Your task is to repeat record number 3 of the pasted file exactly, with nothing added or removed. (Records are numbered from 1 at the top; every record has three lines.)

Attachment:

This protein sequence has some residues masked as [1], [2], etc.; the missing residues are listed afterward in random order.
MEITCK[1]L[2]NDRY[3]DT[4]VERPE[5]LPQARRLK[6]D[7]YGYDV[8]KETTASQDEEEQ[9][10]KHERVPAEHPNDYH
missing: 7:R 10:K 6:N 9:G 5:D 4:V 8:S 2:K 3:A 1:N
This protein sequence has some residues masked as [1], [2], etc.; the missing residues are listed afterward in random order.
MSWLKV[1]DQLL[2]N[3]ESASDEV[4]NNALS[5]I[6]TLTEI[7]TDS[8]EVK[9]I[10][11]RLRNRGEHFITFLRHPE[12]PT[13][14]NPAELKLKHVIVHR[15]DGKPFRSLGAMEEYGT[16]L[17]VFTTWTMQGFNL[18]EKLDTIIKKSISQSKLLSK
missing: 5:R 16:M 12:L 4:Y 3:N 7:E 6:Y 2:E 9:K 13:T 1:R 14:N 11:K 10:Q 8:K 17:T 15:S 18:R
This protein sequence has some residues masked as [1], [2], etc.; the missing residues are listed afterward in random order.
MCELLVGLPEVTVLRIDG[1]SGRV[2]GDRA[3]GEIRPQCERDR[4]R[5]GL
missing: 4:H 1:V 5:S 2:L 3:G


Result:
This protein sequence has some residues masked as [1], [2], etc.; the missing residues are listed afterward in random order.
MCELLVGLPEVTVLRIDG[1]SGRV[2]GDRA[3]GEIRPQCERDR[4]R[5]GL
missing: 4:H 1:V 5:S 2:L 3:G